A New Way of Thinking
The next day when I met with him and he recounted his experience, something surprising emerged. We learned that he began to feel better not when he started to feel the physical effects of the alcohol or when the first sip of martini passed his lips. He had begun to feel better "the moment he decided to walk into...
“In a field rife with misinformation, this book represents a bright beacon of light... I recommend it wholeheartedly.” The Psychoanalytic Quarterly
In The Heart of Addiction, Lance Dodes, M.D., reexamines some of our common myths and assumptions about addiction and provides a new world of recommendations aimed at anyone struggling with alcoholism or other addiction. Rather than focusing on pat explanations of addiction as a "disease, " Dodes explores the underlying emotions and desires fueling the addictive behavior.
Through years of private practice and work in substance abuse clinics, Dodes has come to see that feelings of helplessness and shame frequently preceed the addictive act. With compassion and deep understanding, Dr. Dodes provides readers with the keys to mastering their addiction by helping them uncover: why they feel the impulse, why they feel it when they do; and what they can do to address these emotional needs in another way.
Nobody has had an answer for why people with addictions continue to repeat them -- until now.
For more than twenty years, distinguished psychiatrist Dr. Lance Dodes has been successfully helping people master their addictions -- alcoholism, compulsive gambling, smoking, sexual addiction, and more with a radical approach. Dr. Dodes describes how all addictions have, at their heart, unrecognized emotional factors that explain:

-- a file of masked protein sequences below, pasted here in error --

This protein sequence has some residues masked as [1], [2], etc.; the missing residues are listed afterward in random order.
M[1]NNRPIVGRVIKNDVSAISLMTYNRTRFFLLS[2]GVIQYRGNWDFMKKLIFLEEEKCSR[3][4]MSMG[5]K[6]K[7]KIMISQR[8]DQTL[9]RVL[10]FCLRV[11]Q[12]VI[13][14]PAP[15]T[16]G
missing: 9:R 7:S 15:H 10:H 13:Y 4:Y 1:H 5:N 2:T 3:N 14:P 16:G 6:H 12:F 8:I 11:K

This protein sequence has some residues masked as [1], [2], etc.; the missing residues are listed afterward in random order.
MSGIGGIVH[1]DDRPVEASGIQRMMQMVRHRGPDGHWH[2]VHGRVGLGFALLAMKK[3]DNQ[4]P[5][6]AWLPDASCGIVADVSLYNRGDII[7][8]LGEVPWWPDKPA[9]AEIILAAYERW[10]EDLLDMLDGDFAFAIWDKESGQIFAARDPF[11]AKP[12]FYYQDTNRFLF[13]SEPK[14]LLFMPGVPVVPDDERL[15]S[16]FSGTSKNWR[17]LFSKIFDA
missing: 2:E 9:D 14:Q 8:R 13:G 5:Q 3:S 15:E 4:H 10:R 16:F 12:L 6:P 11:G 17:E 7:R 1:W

- Why we feel the impulse
- Why we feel it when we do
- What alternatives (really) work in that critical moment
In this refreshing book filled with compelling case studies, Dr. Dodes debunks several such widely accepted myths as:
- Addictions are fundamentally a physical problem.
- People with addictions are different from other people.
- You have to hit bottom before you can get well.
- You are wasting your time if you ask "why" you have an addiction.
Discusses the emotional drive behind addictions and addictive behavior providing readers with the power to master one's addiction by identifying and addressing emotional needs.
The Heart of Addiction presents a new and extremely useful approach for understanding the drive behind alcoholism and other addictive behaviors, and helps readers regain control their lives. Dr. Lance Dodes rejects pat explanations of alcoholism as a disease and instead explores the underlying emotions that drive addictive behaviors. Dodes contends that all addictions from alcoholism to compulsive gambling to sexual addiction have, at their heart, certain emotional factors that once understood can be successfully managed. With compassion and deep understanding, Dr. Dodes provides readers with the keys to mastering their addiction and helping them uncover: why they feel the impulse; why they feel it when they do; and what they can do to address these emotional needs another way. Filled with compelling case studies, the book is sure to change the way we think about and treat addictive behaviors.
About the Author
Lance Dodes, M.D., a psychiatrist and psychoanalyst, is Assistant Clinical Professor of Psychiatry at Harvard Medical School, where he is a member of the Division on Addictions. He is also the Director of the Boston Center for Problem Gambling. He has served as the director of the alcoholism and substance abuse treatment unit of Harvard's McLean Hospital, and as the director of the alcoholism unit at Spaulding Rehabilitation Hospital (now part of Massachusetts General Hospital). He is also on the faculty of the Boston Psychoanalytic Institute, where he teaches courses in compulsive and addictive behavior. Dodes's work has been published in many professional journals.